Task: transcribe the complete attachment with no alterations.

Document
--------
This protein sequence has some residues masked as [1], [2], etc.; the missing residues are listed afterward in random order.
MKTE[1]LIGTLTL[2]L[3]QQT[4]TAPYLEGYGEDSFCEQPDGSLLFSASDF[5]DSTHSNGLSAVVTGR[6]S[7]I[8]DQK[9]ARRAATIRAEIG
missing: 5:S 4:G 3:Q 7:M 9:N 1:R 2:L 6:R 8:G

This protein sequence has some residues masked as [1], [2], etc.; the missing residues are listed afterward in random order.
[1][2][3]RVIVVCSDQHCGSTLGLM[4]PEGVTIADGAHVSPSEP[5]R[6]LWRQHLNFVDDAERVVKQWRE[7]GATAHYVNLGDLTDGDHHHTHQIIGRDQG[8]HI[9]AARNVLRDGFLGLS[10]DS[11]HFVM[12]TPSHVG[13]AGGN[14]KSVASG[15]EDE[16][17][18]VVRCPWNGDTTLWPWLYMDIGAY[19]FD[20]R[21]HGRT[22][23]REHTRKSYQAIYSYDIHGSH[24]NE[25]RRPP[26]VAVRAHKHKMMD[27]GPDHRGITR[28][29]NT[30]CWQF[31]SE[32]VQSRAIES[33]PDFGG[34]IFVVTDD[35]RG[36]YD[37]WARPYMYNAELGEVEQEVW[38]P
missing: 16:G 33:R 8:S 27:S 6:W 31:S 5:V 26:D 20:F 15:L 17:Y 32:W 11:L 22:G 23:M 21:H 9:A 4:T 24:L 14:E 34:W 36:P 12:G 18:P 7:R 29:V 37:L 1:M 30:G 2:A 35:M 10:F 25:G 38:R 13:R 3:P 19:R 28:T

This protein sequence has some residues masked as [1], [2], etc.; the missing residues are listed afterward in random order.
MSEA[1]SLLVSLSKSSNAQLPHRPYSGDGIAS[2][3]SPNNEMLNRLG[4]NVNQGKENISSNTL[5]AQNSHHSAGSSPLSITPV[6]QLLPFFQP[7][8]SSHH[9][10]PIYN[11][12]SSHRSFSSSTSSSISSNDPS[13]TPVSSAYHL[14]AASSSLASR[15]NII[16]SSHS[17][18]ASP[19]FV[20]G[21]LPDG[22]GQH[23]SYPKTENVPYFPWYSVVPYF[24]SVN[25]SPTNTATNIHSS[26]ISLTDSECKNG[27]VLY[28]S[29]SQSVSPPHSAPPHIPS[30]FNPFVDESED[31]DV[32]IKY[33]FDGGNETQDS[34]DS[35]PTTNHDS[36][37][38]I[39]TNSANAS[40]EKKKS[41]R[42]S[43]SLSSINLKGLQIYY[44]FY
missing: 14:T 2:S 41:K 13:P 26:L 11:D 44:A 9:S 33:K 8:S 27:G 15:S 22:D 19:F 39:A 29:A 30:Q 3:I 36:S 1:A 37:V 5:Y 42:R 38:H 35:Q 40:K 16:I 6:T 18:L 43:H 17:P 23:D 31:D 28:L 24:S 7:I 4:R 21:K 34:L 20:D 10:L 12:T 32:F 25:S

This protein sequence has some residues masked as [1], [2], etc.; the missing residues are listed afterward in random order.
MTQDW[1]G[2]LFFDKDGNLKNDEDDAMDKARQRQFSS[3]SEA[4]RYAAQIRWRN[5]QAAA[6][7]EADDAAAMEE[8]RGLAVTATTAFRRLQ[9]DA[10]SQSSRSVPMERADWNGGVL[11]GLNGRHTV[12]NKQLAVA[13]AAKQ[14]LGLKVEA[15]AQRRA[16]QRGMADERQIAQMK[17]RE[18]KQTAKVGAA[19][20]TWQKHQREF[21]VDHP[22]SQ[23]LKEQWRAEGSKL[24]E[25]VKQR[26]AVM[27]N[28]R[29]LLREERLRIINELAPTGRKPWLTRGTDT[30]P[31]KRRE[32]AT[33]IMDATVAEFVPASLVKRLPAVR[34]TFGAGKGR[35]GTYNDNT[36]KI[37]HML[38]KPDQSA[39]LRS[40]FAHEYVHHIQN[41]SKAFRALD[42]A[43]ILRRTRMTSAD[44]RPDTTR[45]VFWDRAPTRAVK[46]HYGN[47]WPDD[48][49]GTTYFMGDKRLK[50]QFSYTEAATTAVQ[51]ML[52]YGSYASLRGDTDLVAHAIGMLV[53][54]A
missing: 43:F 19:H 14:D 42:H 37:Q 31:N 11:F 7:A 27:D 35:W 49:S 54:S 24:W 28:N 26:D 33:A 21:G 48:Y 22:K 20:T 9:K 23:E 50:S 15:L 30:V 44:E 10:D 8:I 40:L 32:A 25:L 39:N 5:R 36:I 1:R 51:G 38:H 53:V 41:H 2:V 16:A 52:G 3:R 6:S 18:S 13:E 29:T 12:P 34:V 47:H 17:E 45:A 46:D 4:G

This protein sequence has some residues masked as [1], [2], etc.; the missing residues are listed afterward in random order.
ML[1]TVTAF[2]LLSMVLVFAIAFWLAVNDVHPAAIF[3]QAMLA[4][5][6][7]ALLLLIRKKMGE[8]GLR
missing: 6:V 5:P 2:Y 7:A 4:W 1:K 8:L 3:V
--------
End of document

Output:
This protein sequence has some residues masked as [1], [2], etc.; the missing residues are listed afterward in random order.
MKTE[1]LIGTLTL[2]L[3]QQT[4]TAPYLEGYGEDSFCEQPDGSLLFSASDF[5]DSTHSNGLSAVVTGR[6]S[7]I[8]DQK[9]ARRAATIRAEIG
missing: 5:S 4:G 3:Q 7:M 9:N 1:R 2:L 6:R 8:G

This protein sequence has some residues masked as [1], [2], etc.; the missing residues are listed afterward in random order.
[1][2][3]RVIVVCSDQHCGSTLGLM[4]PEGVTIADGAHVSPSEP[5]R[6]LWRQHLNFVDDAERVVKQWRE[7]GATAHYVNLGDLTDGDHHHTHQIIGRDQG[8]HI[9]AARNVLRDGFLGLS[10]DS[11]HFVM[12]TPSHVG[13]AGGN[14]KSVASG[15]EDE[16][17][18]VVRCPWNGDTTLWPWLYMDIGAY[19]FD[20]R[21]HGRT[22][23]REHTRKSYQAIYSYDIHGSH[24]NE[25]RRPP[26]VAVRAHKHKMMD[27]GPDHRGITR[28][29]NT[30]CWQF[31]SE[32]VQSRAIES[33]PDFGG[34]IFVVTDD[35]RG[36]YD[37]WARPYMYNAELGEVEQEVW[38]P
missing: 16:G 33:R 8:S 27:S 6:W 31:S 5:V 26:D 20:F 15:L 17:Y 32:W 11:L 22:G 23:M 21:H 9:A 4:T 24:L 14:E 34:W 36:P 12:G 18:P 7:R 29:V 37:L 1:M 30:G 2:A 35:M 10:F 25:G 38:R 13:R 3:P 19:R 28:T

This protein sequence has some residues masked as [1], [2], etc.; the missing residues are listed afterward in random order.
MSEA[1]SLLVSLSKSSNAQLPHRPYSGDGIAS[2][3]SPNNEMLNRLG[4]NVNQGKENISSNTL[5]AQNSHHSAGSSPLSITPV[6]QLLPFFQP[7][8]SSHH[9][10]PIYN[11][12]SSHRSFSSSTSSSISSNDPS[13]TPVSSAYHL[14]AASSSLASR[15]NII[16]SSHS[17][18]ASP[19]FV[20]G[21]LPDG[22]GQH[23]SYPKTENVPYFPWYSVVPYF[24]SVN[25]SPTNTATNIHSS[26]ISLTDSECKNG[27]VLY[28]S[29]SQSVSPPHSAPPHIPS[30]FNPFVDESED[31]DV[32]IKY[33]FDGGNETQDS[34]DS[35]PTTNHDS[36][37][38]I[39]TNSANAS[40]EKKKS[41]R[42]S[43]SLSSINLKGLQIYY[44]FY
missing: 14:T 2:S 41:K 13:P 26:L 11:D 44:A 9:S 33:K 8:S 27:G 15:S 22:D 19:F 39:A 29:A 30:Q 3:I 36:S 1:A 37:V 5:Y 42:R 38:H 35:Q 40:K 16:I 6:T 18:L 43:H 17:P 23:D 31:D 28:L 24:S 7:I 4:R 21:K 34:L 20:D 10:L 12:T 32:F 25:S

This protein sequence has some residues masked as [1], [2], etc.; the missing residues are listed afterward in random order.
MTQDW[1]G[2]LFFDKDGNLKNDEDDAMDKARQRQFSS[3]SEA[4]RYAAQIRWRN[5]QAAA[6][7]EADDAAAMEE[8]RGLAVTATTAFRRLQ[9]DA[10]SQSSRSVPMERADWNGGVL[11]GLNGRHTV[12]NKQLAVA[13]AAKQ[14]LGLKVEA[15]AQRRA[16]QRGMADERQIAQMK[17]RE[18]KQTAKVGAA[19][20]TWQKHQREF[21]VDHP[22]SQ[23]LKEQWRAEGSKL[24]E[25]VKQR[26]AVM[27]N[28]R[29]LLREERLRIINELAPTGRKPWLTRGTDT[30]P[31]KRRE[32]AT[33]IMDATVAEFVPASLVKRLPAVR[34]TFGAGKGR[35]GTYNDNT[36]KI[37]HML[38]KPDQSA[39]LRS[40]FAHEYVHHIQN[41]SKAFRALD[42]A[43]ILRRTRMTSAD[44]RPDTTR[45]VFWDRAPTRAVK[46]HYGN[47]WPDD[48][49]GTTYFMGDKRLK[50]QFSYTEAATTAVQ[51]ML[52]YGSYASLRGDTDLVAHAIGMLV[53][54]A
missing: 43:F 19:H 14:D 42:H 37:Q 31:N 11:F 7:A 27:D 35:W 49:S 54:S 24:W 28:N 26:D 33:A 21:G 48:Y 22:K 20:T 9:K 23:E 50:S 15:L 30:V 44:E 10:D 8:I 40:L 32:A 25:L 39:N 5:R 36:I 1:R 51:G 38:H 53:V 41:H 2:V 16:A 52:G 3:R 6:S 18:S 13:E 29:T 12:P 34:V 47:H 17:E 45:A 46:D 4:G

This protein sequence has some residues masked as [1], [2], etc.; the missing residues are listed afterward in random order.
ML[1]TVTAF[2]LLSMVLVFAIAFWLAVNDVHPAAIF[3]QAMLA[4][5][6][7]ALLLLIRKKMGE[8]GLR
missing: 6:V 5:P 2:Y 7:A 4:W 1:K 8:L 3:V